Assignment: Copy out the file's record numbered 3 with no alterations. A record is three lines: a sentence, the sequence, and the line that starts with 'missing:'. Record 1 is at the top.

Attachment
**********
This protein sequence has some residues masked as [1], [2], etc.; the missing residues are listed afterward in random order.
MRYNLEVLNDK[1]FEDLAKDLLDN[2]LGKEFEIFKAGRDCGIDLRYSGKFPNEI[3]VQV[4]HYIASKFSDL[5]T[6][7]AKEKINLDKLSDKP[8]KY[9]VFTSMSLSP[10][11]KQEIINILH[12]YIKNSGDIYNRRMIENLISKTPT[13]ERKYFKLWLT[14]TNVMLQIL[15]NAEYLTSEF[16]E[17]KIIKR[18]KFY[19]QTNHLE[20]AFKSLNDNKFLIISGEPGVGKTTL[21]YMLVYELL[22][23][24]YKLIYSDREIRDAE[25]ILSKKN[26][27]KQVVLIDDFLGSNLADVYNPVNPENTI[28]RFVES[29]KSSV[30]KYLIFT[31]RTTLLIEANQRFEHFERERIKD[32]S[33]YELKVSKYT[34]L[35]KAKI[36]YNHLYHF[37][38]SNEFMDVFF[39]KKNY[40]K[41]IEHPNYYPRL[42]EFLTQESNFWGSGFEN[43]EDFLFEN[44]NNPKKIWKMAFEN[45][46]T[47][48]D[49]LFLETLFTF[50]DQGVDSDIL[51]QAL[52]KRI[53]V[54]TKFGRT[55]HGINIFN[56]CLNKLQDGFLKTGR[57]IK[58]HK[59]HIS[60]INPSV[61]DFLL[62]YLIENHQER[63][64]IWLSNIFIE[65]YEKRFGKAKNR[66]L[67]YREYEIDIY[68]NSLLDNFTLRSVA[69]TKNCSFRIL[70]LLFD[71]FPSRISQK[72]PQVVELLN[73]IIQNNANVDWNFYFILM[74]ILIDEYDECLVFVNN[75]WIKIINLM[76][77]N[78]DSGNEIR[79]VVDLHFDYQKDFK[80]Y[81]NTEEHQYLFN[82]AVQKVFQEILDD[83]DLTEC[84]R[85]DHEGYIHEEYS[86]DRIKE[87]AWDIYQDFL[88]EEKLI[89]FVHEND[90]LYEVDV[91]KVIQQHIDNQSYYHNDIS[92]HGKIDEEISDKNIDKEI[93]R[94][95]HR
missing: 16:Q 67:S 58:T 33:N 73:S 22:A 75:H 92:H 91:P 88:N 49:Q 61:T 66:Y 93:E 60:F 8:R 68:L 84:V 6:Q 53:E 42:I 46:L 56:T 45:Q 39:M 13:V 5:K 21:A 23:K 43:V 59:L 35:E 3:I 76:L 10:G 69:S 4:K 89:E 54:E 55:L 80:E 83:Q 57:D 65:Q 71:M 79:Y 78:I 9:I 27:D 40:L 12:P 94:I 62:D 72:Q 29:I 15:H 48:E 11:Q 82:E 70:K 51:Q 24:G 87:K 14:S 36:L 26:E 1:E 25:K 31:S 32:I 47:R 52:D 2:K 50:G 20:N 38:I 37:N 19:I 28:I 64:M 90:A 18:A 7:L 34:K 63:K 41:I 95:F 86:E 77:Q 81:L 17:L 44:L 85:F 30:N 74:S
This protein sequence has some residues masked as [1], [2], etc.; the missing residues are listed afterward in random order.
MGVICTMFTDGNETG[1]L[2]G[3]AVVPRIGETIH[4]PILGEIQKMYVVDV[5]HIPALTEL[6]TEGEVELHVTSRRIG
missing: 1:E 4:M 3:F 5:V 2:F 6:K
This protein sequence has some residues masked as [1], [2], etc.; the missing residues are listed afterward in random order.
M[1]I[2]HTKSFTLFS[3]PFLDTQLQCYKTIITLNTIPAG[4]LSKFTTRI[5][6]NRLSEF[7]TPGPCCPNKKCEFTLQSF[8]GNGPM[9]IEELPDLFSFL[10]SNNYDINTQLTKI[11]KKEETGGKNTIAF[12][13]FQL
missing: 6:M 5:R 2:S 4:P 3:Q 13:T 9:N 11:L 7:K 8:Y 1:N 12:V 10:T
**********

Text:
This protein sequence has some residues masked as [1], [2], etc.; the missing residues are listed afterward in random order.
M[1]I[2]HTKSFTLFS[3]PFLDTQLQCYKTIITLNTIPAG[4]LSKFTTRI[5][6]NRLSEF[7]TPGPCCPNKKCEFTLQSF[8]GNGPM[9]IEELPDLFSFL[10]SNNYDINTQLTKI[11]KKEETGGKNTIAF[12][13]FQL
missing: 6:M 5:R 2:S 4:P 3:Q 13:T 9:N 11:L 7:K 8:Y 1:N 12:V 10:T